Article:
The following chapters present a brief overview on how all three reactors are modeled and discretized before discussing the simulation and optimization of the MRN.

Status Quo

  1. Top of page
  2. Abstract
  3. Motivation and Introduction
  4. Status Quo
  5. Model Derivation
  6. Collocation
  7. Stand-Alone Operation of the CPBMR
  8. Operation of the MRN
  9. Conclusions and Outlook
  10. Notation
  11. Literature Cited

PBMRs have already been simulated quite extensively. However, most simulations only considered one-dimensional (1-D) models. For some applications comparable to the OCM, such as the dehydrogenation of butane (Téllez et al.[7]) a neat agreement between experiments and 1-D models was observed for most species appearing in the kinetics. Similarly, Diakov and Varma[8] were able to use an experimentally validated, 1-D model to optimize the feed distribution in a membrane reactor for the dehydrogenation of methanol. Other successfully implemented simulations included the steam reforming of methane (Barbieri and Maio[9]) and the decomposition of H2S (Chan et al.[10]), both carried out 1-D.

Despite all this, there seem to be cases in which a more rigorous model is required, even for reactors with smaller diameters. Al-Juaied et al.[11] investigated the epoxidation of ethylene in a catalytic PBMR using 1-D models. They concluded among other things that a proper description of the diffusive flux through the membrane is rather important. In previously conducted work by Jašo et al.,[2, 12] only 1-D models for the three aforementioned reactors were applied to investigate the attainable performance. Their investigations included the influence of operating temperature, membrane thickness, methane-to-oxygen ratio, overall feed flow rates, gas stream compositions, and reactor lengths. They observed very strong discrepancies, that is, overestimations, to any experimentally found reactor yields.

To this end, Tóta et al.[13] present a conclusive overview of PBMRs and their simulation in general. They consider 1-D, 2-D as well as three-dimensional models incorporating everything from radial dispersion to local velocity profiles. As a case study, they focus on the dehydrogenation of ethane to ethylene, which is a reaction step that reappears in the OCM. They highlight the importance of proper rigorous modeling, pointing out that their 1-D models led to an overestimation of the reactor performance compared to the two-dimensional (2-D) version.

Model Derivation

  1. Top of page
  2. Abstract
  3. Motivation and Introduction
  4. Status Quo
  5. Model Derivation
  6. Collocation
  7. Stand-Alone Operation of the CPBMR
  8. Operation of the MRN
  9. Conclusions and Outlook
  10. Notation
  11. Literature Cited

The kinetics of the inline image catalyst considered for this contribution and derived by Stansch et al.[14] are known to be quite fast. This could imply that the oxygen permeating from the shell-side of the CPBMR through the membrane into the tube-side reacts fairly quickly after entering the catalytic bed. This could cause the appearance of steep radial concentration and temperature gradients. For this reason, a 2-D model is envisioned for the CPBMR. However, because of the intended optimization and, therefore, required lower computational complexity, only radial diffusion and heat conduction will be included initially. The same effect should not appear or not appear as strongly in the other two reactors, which remain 1-D for now. This chapter introduces all major assumptions, the reaction kinetics, as well as the individual reactor models.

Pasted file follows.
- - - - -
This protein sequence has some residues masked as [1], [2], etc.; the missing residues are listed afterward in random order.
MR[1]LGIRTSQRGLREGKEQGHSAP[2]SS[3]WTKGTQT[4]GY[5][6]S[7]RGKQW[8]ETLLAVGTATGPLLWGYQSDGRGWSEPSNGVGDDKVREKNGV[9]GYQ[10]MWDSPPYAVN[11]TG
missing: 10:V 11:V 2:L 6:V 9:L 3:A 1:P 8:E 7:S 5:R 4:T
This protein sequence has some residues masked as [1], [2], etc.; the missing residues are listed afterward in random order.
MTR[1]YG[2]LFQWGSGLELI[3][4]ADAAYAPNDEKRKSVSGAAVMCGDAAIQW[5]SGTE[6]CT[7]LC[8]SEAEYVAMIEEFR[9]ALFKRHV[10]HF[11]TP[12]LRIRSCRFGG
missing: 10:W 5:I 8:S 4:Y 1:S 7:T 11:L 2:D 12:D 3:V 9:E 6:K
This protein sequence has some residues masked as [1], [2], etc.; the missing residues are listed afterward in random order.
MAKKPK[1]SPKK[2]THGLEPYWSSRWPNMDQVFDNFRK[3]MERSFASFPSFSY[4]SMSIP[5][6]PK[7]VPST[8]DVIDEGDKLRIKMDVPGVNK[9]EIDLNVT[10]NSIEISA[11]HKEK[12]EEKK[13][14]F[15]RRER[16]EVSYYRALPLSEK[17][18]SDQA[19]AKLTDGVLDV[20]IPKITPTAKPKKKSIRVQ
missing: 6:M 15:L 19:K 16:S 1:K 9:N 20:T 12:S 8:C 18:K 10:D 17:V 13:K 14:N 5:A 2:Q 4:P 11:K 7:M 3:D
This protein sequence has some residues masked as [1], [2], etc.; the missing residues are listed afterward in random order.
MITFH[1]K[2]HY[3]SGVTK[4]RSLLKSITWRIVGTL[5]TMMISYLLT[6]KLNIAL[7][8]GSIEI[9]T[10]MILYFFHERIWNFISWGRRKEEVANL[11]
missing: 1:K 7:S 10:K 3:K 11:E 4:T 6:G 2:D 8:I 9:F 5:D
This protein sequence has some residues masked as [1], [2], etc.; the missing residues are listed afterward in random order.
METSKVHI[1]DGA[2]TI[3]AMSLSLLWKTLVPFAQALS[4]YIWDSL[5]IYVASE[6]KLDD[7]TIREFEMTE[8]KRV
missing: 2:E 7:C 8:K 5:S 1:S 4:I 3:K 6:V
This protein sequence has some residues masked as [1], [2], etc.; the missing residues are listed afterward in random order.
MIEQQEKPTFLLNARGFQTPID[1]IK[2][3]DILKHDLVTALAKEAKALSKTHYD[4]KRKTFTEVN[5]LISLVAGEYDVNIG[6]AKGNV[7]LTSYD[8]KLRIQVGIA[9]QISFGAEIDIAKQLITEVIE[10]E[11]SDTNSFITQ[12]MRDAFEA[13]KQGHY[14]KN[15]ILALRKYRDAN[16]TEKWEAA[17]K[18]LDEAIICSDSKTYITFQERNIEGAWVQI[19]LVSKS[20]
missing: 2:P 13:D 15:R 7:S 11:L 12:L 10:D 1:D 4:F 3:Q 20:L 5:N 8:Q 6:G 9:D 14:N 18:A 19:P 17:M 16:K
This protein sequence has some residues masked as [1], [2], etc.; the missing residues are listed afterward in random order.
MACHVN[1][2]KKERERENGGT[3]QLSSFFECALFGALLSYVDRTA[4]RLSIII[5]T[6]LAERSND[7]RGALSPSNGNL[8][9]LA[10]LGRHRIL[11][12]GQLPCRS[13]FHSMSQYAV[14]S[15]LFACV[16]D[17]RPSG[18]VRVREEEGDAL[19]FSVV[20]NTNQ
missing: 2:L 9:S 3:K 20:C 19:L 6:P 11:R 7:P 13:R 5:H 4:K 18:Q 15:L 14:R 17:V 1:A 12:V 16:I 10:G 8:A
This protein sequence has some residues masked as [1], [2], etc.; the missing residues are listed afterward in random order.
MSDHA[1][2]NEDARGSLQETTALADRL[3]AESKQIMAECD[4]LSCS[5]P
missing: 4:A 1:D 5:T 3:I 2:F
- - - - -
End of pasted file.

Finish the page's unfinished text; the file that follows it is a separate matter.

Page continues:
General assumptions

All gases are assumed to behave as perfect or ideal gases. Correlations published by Kleiber and Joh[15] are used to calculate viscosities, thermal conductivities of pure components and so forth.

Fuller et al.[16] present a semitheoretical, semiempirical function for the calculation of binary diffusion coefficients. Using these, Kee et al.[17], p. 528 introduced mixture averaged diffusion coefficients, which are applied for the reactor's shell-sides here. The packed-beds impede the radial diffusion and the axial flow of gases. In this contribution, an approach suggested by Tsotsas and Schlünder[18] is used that has already been successfully applied to a PBMR. A radial effective dispersion coefficient is defined for each component as the sum of a molecular and a crossmixing term, wherein the molecular term may be calculated in accordance with Kee et al.'s correlation.[13], p. 117

The flux of any component through the membranes is calculated with the help of Kundsen's diffusivity theory as has been experimentally shown by Lafarga et al.[3], p. 2011 The membrane thickness is varied around 50 μm, the pore radius is 2 nm, the membrane porosity lies at 0.5, and the tortuosity at 2.95. Hence, the investigated application falls into the region discussed by Lafarga et al. The flux through the membrane is a function of the concentrations on either side of the membrane and Knudsen's diffusion coefficients. These in turn are inversely proportional to the square root of the molar mass of each component. Diffusion is assumed to be the only radial transport mechanism. Therefore, the flux through the membrane of a component i on either side can also be described with Fick's law.